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Let's face it. Site maps are normally people's last resort when they're looking for information. Once they've exhausted the navigation and search options, they will try the site map just in case the items they are looking for is magically in it. For that reason it makes sense to arrange the site map content in a way that's different to how the navigation on the site works. That way it might work better for users who think about the content differently. Of course, whatever the structure you choose must still link up with your site's content, your category and detail pages, but this is not an opportunity to arrange the information in a different way.
Now if you are going to create a site map that follows a different structure to navigation, remember that it will require additional maintenance, because not only must new content be slotted into the main navigation structure, but it must also be placed in the correct place within the site map. Old and expired content must also be removed from the site map when it's removed from the site. Site maps have also evolved over time. It used to be that they'd appear on their own page. Although, that's still fine, now you might well see being shown as a type of mega menu or in the footer area of every page. I have a feeling that's mainly an attempt to improve search engine optimization.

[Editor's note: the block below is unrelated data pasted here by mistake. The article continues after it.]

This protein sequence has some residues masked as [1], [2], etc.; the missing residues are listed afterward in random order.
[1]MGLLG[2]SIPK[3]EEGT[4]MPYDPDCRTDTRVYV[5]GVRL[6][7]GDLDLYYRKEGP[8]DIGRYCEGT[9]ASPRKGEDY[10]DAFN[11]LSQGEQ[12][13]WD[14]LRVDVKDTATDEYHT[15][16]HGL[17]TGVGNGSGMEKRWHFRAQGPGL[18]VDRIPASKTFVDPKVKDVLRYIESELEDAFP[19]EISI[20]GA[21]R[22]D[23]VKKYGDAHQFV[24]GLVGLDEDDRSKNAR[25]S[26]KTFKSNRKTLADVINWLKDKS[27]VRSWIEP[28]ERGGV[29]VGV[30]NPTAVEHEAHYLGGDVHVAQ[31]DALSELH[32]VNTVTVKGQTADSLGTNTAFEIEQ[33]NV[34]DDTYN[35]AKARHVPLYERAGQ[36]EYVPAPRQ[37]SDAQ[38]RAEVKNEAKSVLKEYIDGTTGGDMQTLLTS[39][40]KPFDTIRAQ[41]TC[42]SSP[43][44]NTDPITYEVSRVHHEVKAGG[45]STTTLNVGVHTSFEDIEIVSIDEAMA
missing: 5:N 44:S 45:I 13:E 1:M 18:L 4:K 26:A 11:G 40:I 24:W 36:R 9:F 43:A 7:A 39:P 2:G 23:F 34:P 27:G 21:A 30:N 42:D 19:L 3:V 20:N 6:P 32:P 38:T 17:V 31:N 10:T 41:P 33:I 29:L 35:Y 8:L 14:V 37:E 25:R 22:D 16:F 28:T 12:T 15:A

But if it's done well, it can also help your visitors.
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